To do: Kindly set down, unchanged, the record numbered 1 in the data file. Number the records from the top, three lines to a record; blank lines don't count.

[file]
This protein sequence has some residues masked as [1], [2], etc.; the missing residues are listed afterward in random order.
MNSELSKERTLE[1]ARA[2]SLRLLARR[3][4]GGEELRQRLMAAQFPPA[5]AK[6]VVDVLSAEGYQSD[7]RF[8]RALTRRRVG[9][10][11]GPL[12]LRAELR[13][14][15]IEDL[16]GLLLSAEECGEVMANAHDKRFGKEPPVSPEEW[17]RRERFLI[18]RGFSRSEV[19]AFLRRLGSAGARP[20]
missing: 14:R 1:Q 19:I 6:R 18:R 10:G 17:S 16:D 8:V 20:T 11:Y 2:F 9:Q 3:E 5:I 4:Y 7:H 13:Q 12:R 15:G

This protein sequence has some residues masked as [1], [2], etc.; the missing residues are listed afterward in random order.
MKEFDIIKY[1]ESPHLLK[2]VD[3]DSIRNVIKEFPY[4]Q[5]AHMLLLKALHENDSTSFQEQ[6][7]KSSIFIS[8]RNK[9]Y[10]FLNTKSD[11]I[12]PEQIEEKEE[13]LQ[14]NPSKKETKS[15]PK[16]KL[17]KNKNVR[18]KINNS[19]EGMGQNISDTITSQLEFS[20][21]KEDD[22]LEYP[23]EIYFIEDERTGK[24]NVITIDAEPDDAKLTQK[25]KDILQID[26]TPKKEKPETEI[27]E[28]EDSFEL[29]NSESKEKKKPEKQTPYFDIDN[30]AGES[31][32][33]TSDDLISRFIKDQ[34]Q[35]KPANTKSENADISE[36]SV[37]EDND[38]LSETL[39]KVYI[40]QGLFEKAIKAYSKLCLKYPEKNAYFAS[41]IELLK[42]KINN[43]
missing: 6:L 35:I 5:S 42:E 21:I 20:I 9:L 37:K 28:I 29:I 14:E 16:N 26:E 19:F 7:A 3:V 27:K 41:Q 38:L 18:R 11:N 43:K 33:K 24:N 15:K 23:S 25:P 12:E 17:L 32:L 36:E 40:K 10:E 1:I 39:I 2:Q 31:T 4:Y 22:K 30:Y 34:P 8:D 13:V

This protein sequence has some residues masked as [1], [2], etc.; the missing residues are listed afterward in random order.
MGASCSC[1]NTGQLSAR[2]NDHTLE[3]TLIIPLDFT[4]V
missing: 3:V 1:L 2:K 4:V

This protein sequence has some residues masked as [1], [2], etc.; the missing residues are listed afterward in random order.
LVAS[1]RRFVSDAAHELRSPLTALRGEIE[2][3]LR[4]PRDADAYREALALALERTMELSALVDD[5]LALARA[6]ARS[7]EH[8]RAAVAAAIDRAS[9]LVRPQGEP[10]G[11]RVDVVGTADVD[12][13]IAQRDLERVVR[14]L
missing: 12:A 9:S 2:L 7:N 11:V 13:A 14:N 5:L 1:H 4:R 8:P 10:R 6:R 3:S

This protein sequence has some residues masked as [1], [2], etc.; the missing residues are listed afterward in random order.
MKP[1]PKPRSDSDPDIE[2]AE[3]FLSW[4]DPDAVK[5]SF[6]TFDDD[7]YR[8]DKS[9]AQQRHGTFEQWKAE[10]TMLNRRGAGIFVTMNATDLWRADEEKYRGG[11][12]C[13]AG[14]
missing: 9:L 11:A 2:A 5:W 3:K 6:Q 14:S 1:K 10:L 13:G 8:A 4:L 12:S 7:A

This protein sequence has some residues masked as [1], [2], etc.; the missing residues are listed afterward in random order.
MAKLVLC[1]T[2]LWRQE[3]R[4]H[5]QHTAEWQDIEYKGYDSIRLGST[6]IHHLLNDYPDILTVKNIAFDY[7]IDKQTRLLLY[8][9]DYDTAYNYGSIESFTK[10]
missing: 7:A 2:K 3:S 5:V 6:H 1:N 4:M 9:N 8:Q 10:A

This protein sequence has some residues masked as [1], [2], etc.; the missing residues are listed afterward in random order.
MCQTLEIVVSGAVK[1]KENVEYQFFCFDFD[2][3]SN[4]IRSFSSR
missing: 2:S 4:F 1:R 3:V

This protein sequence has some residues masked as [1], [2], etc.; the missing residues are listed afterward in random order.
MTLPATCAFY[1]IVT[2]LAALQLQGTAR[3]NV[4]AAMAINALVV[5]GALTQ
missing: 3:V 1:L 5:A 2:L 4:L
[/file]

This protein sequence has some residues masked as [1], [2], etc.; the missing residues are listed afterward in random order.
MNSELSKERTLE[1]ARA[2]SLRLLARR[3][4]GGEELRQRLMAAQFPPA[5]AK[6]VVDVLSAEGYQSD[7]RF[8]RALTRRRVG[9][10][11]GPL[12]LRAELR[13][14][15]IEDL[16]GLLLSAEECGEVMANAHDKRFGKEPPVSPEEW[17]RRERFLI[18]RGFSRSEV[19]AFLRRLGSAGARP[20]
missing: 14:R 1:Q 19:I 6:R 18:R 10:G 17:S 16:D 8:V 20:T 11:Y 2:F 9:Q 3:E 5:I 4:Y 7:H 13:Q 12:R 15:G